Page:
'Tremendous implications': Moon's biggest crater reveals lunar formation secrets

WION Web Team
Washington, United States Published: Feb 17, 2021, 05:22 PM(IST)

South Pole-Aitken Basin Photograph:( Twitter )

Story highlights

The study published in JGR planets shows an analysis of the South Pole-Aitken Basin (SPA), that is 2500km in diametres and approximately 8.2 km deep, that has refined the timeline of the development of lunar mantle and crust

The biggest crater of the moon, which covers nearly a quarter of its surface, has revealed new information regarding its formation and scientists believe it has ''tremendous implications''.

The study published in JGR planets shows an analysis of the South Pole-Aitken Basin (SPA), that is 2500km in diametres and approximately 8.2 km deep, that has refined the timeline of the development of lunar mantle and crust.

According to Daniel Moriarty, planetary geologist of NASA's Goddard Space Flight Center and the lead researcher of the study, ''These results have important implications for understanding the formation and evolution of the Moon.''

Like the Earth, the Moon is layered into a crust and mantle. The Moon's layering was shaped by an early global melting event known as the “Lunar Magma Ocean.”

As the magma ocean solidified, dense minerals sank to form the mantle, while less dense minerals floated to form the crust.

Elements such as thorium are not easily incorporated into mineral structures and remain in the liquid. Because of this, a thorium-rich dreg layer was sandwiched between the crust and mantle. These dregs are very dense and are expected to sink into the underlying mantle during or soon after crystallization.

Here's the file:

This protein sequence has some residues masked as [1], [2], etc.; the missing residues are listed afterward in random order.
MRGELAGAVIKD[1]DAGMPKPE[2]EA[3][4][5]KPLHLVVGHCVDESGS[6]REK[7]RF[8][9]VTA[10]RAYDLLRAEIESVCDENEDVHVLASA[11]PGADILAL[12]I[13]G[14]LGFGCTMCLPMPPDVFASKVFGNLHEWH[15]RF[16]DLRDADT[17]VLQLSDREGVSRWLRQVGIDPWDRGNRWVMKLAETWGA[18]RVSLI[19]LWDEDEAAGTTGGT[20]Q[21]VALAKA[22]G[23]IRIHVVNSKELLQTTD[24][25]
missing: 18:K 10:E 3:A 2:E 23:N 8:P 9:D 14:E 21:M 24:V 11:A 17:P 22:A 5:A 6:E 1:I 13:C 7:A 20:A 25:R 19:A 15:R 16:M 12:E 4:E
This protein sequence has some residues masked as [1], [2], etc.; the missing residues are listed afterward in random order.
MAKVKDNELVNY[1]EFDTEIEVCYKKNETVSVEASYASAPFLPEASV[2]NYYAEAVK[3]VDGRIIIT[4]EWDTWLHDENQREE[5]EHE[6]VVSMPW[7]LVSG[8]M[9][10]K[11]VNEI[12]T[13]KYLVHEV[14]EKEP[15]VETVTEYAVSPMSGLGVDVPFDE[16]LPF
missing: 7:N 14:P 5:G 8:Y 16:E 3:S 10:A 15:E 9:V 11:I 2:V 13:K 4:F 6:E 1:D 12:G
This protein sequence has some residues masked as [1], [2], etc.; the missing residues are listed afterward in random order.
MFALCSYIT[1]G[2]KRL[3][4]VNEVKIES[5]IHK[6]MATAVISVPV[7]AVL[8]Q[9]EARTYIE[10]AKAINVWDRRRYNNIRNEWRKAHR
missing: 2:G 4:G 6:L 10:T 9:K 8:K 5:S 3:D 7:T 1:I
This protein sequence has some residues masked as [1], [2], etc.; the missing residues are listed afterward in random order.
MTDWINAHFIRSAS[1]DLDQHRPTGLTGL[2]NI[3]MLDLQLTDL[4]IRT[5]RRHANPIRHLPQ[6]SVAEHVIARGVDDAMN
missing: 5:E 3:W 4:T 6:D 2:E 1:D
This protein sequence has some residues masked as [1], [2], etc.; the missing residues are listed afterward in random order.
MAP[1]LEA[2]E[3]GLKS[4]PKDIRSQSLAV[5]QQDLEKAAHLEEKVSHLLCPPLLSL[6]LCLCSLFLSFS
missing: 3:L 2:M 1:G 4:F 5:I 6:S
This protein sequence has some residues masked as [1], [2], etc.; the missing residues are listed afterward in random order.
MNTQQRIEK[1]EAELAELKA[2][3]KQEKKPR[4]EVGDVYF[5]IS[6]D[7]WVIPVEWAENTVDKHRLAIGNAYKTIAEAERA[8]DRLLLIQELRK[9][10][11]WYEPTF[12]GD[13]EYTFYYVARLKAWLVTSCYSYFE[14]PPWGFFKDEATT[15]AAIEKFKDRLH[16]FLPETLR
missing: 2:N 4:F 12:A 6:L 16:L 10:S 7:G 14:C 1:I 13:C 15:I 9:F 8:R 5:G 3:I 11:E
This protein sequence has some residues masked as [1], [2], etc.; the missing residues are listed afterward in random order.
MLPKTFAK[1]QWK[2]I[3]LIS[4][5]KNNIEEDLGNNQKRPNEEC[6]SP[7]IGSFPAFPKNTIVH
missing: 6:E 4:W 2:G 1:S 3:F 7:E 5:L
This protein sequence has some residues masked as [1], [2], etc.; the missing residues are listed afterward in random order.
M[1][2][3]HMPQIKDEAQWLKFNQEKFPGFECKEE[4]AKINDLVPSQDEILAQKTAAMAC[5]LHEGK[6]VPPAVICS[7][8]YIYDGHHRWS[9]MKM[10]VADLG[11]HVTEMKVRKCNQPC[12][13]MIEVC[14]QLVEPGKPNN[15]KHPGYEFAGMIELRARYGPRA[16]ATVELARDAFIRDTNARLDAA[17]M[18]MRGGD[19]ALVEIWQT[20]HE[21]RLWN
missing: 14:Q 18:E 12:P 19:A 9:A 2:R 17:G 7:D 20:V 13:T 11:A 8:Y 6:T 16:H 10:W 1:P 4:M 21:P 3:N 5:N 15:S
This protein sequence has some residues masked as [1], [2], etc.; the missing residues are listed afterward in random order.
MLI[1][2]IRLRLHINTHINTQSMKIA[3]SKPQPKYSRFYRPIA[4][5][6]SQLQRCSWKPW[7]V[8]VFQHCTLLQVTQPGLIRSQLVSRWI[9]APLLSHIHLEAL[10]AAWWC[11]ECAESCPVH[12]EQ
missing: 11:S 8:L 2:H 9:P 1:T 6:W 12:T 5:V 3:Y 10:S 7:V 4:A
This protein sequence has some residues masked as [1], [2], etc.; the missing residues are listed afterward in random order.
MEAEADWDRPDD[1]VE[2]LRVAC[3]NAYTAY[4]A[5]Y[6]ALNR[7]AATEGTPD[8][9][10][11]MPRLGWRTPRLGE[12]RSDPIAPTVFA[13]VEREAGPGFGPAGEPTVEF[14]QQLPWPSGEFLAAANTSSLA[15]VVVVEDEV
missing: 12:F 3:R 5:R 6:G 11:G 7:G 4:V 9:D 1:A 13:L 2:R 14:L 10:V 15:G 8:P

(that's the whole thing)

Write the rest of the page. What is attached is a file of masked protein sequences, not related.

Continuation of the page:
The Moon's largest and oldest impact basin excavated material from this dense, thorium-rich layer before it sank.

The exposed material was then diluted and obscured by four billion years of impact cratering and volcanic eruptions. However, we identify several pristine exposures created by recent craters.

The impact basin also melted rocks from greater depths than the rocks it ejected. These melted rocks exhibit a much different composition.

This indicates that the lunar upper mantle included two compositionally distinct layers that were exposed in different ways by this large impact event. These results have important implications for understanding the formation and evolution of the Moon.

The researchers wrote in their paper ''Formation of the South Pole-Aitken Basin is among the most ancient and important events in lunar history. Not only did it affect the thermal and chemical evolution of the lunar mantle, but it preserved heterogeneous mantle materials on the lunar surface in the form of ejecta and impact melt.''

''As we enter into a new age of international and commercial lunar exploration, these mantle materials at the lunar surface must be considered amongst the highest-priority targets for the advancement of planetary science," they added.

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